A NEW district commander has been appointed for the Tendring district.

Chief Inspector Lily Benbow took over her new post and in her first week in charge saw the tragic deaths of brother and sister Malika Shamas, 14, and Haider Ali, 18, who died after getting into difficulty at sea.

Ms Benbow acknowledged it was a difficult week to join the team.

But she added: “It was really inspiring to see the way our officers, the first responders, and the community pulled together. In unbelievably tragic circumstances, that’s when we grow stronger as a community.”

With 28 years of service in the Metropolitan Police behind her, she is no stranger to dealing with difficult incidents, including the 7/7 bombings in London.

The daughter of a dairy farmer from Tipperary, Ms Benbow moved to London to study hospitality at age 20.

But life took her on a different path and in 1991 she became a constable with the Met.

Settled in the heart of the carnival route, she estimates she’s policed around 15 years’ worth of the Notting Hill Carnival.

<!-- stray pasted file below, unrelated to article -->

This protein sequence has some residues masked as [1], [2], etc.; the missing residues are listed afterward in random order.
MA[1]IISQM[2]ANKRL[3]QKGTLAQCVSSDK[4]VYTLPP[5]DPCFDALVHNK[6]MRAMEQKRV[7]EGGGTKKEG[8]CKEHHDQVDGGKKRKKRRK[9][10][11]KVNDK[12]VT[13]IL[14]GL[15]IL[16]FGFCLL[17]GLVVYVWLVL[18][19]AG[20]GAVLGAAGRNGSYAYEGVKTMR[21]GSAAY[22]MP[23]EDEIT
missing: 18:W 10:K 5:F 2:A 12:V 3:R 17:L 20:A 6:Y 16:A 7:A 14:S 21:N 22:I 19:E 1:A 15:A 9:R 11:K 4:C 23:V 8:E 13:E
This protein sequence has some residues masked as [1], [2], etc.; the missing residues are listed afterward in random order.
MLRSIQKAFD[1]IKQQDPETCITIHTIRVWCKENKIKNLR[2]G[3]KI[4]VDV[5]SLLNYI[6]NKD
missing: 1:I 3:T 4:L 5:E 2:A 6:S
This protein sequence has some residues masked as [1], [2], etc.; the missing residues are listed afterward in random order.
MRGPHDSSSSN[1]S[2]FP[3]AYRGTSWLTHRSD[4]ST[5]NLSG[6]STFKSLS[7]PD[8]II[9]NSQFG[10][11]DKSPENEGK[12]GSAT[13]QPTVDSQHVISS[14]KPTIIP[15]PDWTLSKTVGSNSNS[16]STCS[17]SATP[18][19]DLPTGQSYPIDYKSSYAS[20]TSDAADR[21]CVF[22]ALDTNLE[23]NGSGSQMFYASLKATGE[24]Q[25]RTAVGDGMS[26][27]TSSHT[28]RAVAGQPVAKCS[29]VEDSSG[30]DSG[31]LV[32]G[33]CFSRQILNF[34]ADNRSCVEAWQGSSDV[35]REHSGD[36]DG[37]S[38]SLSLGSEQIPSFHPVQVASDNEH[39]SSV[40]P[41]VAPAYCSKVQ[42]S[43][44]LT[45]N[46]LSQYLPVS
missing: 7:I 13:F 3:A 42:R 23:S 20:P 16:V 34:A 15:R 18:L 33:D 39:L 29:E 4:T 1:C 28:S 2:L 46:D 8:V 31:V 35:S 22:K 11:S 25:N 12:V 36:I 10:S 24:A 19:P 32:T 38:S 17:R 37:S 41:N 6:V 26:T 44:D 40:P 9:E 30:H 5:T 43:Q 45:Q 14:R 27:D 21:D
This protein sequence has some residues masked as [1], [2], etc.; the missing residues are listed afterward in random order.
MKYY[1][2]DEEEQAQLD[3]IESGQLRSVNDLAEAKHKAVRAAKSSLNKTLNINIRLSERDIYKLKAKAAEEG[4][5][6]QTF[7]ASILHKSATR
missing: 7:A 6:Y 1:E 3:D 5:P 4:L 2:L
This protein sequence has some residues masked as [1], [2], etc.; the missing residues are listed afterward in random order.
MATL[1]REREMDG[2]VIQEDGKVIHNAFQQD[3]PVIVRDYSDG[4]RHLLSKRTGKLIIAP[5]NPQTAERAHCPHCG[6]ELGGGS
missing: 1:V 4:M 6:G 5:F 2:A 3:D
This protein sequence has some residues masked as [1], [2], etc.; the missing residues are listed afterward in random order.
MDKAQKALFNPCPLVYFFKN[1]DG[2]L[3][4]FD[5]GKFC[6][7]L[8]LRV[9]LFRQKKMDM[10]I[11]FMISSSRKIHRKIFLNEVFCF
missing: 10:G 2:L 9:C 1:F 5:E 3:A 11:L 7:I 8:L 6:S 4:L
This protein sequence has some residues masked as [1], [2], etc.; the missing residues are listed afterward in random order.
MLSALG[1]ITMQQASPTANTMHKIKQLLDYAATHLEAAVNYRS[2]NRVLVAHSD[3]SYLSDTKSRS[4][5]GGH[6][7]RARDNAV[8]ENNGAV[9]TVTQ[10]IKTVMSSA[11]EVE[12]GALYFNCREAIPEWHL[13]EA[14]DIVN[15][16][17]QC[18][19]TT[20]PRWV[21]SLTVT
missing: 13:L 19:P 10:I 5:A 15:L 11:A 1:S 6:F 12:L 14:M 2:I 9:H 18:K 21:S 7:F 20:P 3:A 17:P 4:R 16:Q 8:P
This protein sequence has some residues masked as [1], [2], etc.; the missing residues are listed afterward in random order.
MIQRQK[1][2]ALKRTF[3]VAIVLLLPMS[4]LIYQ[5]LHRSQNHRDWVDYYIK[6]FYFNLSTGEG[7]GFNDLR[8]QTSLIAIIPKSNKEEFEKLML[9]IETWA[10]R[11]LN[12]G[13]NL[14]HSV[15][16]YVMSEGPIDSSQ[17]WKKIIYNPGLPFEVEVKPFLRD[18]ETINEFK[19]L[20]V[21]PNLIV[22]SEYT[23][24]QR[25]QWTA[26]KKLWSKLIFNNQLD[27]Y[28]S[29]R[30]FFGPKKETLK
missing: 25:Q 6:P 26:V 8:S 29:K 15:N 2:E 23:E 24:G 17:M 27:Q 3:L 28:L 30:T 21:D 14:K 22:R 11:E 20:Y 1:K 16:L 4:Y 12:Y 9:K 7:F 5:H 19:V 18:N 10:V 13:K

She joined the Territorial Support Unit and oversaw the policing of central London, being first on scene to many instances of dealing with violent prisoners, policing at football matches across the City and the Euro 96 football riots.

During the late 1990s she also gained a BSc in Policing.

In the aftermath of the Tube bombings on July 7, 2005, Ms Benbow was appointed a family liaison officer to five victims’ families.

She regards this as the most difficult, but ultimately the most rewarding time of her career, and said she still gets Christmas cards from some of the families.

She said: “Tendring is a complex district with a lot of different needs, and I’m here to find out how we can make it a safe and enjoyable place to live and work.

“You have so many different communities here and, in a way, I feel like I was meant to be here. I’m a farmer’s daughter, so I understand the rural crime aspect and how close-knit village communities can come together.

“I’ve done the tough inner-city policing, and know how big, complex crimes can manifest, and, at heart, I’m a sailor and spend as much time as I can on the open water, so to be surrounded by coastline and the specific issues that coastal towns can face is a new challenge.”

Ms Benbow is married and has a son who is at university.